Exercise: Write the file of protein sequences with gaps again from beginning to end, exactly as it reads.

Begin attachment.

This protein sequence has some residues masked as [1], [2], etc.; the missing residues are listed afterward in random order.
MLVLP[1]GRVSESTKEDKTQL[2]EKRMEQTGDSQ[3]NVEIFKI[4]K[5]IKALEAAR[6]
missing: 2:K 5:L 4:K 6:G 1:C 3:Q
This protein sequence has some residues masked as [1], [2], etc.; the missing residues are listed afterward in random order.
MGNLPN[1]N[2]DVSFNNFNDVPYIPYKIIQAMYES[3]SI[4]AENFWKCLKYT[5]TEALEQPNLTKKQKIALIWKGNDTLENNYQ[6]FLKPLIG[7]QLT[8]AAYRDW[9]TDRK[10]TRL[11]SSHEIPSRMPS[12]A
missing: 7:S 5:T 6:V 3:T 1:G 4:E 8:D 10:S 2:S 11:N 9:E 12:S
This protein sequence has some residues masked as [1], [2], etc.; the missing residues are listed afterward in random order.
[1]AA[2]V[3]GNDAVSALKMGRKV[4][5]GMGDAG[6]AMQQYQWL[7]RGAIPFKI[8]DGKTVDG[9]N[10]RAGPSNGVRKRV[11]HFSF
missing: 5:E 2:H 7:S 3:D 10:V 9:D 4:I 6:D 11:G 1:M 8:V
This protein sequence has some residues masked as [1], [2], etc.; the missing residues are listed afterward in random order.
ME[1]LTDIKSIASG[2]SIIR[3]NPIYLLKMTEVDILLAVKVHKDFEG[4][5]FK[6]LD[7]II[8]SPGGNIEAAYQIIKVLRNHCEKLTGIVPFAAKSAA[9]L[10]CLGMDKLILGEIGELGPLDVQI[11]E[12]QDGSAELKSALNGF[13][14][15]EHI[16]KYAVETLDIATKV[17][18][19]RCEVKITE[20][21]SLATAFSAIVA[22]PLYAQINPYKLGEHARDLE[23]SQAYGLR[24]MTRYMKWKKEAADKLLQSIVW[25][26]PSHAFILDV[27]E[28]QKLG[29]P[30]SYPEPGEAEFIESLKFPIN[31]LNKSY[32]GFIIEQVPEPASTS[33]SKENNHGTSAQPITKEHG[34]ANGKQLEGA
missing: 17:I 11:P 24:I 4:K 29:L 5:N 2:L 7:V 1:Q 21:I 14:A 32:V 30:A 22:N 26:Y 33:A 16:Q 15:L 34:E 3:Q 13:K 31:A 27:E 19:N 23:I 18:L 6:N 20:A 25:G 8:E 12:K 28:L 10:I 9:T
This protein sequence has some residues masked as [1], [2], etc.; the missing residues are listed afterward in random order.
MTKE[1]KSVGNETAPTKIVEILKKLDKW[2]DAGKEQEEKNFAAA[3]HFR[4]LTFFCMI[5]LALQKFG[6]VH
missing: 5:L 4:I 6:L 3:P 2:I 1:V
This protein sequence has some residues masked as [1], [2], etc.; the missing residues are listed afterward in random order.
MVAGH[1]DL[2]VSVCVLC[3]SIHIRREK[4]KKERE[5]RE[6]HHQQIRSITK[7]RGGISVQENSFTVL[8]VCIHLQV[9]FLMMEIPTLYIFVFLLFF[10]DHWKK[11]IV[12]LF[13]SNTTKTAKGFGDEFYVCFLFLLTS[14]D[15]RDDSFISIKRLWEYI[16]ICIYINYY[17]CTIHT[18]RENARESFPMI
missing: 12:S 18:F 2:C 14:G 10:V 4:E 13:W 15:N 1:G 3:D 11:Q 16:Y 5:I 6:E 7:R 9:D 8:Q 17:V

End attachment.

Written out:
This protein sequence has some residues masked as [1], [2], etc.; the missing residues are listed afterward in random order.
MLVLP[1]GRVSESTKEDKTQL[2]EKRMEQTGDSQ[3]NVEIFKI[4]K[5]IKALEAAR[6]
missing: 2:K 5:L 4:K 6:G 1:C 3:Q
This protein sequence has some residues masked as [1], [2], etc.; the missing residues are listed afterward in random order.
MGNLPN[1]N[2]DVSFNNFNDVPYIPYKIIQAMYES[3]SI[4]AENFWKCLKYT[5]TEALEQPNLTKKQKIALIWKGNDTLENNYQ[6]FLKPLIG[7]QLT[8]AAYRDW[9]TDRK[10]TRL[11]SSHEIPSRMPS[12]A
missing: 7:S 5:T 6:V 3:T 1:G 4:E 8:D 10:S 2:S 11:N 9:E 12:S
This protein sequence has some residues masked as [1], [2], etc.; the missing residues are listed afterward in random order.
[1]AA[2]V[3]GNDAVSALKMGRKV[4][5]GMGDAG[6]AMQQYQWL[7]RGAIPFKI[8]DGKTVDG[9]N[10]RAGPSNGVRKRV[11]HFSF
missing: 5:E 2:H 7:S 3:D 10:V 9:D 4:I 6:D 11:G 1:M 8:V
This protein sequence has some residues masked as [1], [2], etc.; the missing residues are listed afterward in random order.
ME[1]LTDIKSIASG[2]SIIR[3]NPIYLLKMTEVDILLAVKVHKDFEG[4][5]FK[6]LD[7]II[8]SPGGNIEAAYQIIKVLRNHCEKLTGIVPFAAKSAA[9]L[10]CLGMDKLILGEIGELGPLDVQI[11]E[12]QDGSAELKSALNGF[13][14][15]EHI[16]KYAVETLDIATKV[17][18][19]RCEVKITE[20][21]SLATAFSAIVA[22]PLYAQINPYKLGEHARDLE[23]SQAYGLR[24]MTRYMKWKKEAADKLLQSIVW[25][26]PSHAFILDV[27]E[28]QKLG[29]P[30]SYPEPGEAEFIESLKFPIN[31]LNKSY[32]GFIIEQVPEPASTS[33]SKENNHGTSAQPITKEHG[34]ANGKQLEGA
missing: 17:I 11:P 24:I 4:K 29:L 5:N 2:L 7:V 1:Q 21:I 14:A 32:V 30:A 22:N 26:Y 33:A 16:Q 15:L 34:E 3:Q 13:K 31:A 27:E 19:N 23:I 18:L 6:N 20:A 25:G 8:E 12:K 28:L 10:I 9:T
This protein sequence has some residues masked as [1], [2], etc.; the missing residues are listed afterward in random order.
MTKE[1]KSVGNETAPTKIVEILKKLDKW[2]DAGKEQEEKNFAAA[3]HFR[4]LTFFCMI[5]LALQKFG[6]VH
missing: 5:L 4:I 6:L 3:P 2:I 1:V
This protein sequence has some residues masked as [1], [2], etc.; the missing residues are listed afterward in random order.
MVAGH[1]DL[2]VSVCVLC[3]SIHIRREK[4]KKERE[5]RE[6]HHQQIRSITK[7]RGGISVQENSFTVL[8]VCIHLQV[9]FLMMEIPTLYIFVFLLFF[10]DHWKK[11]IV[12]LF[13]SNTTKTAKGFGDEFYVCFLFLLTS[14]D[15]RDDSFISIKRLWEYI[16]ICIYINYY[17]CTIHT[18]RENARESFPMI
missing: 12:S 18:F 2:C 14:G 10:V 4:E 13:W 15:N 1:G 3:D 11:Q 16:Y 5:I 6:E 7:R 9:D 8:Q 17:V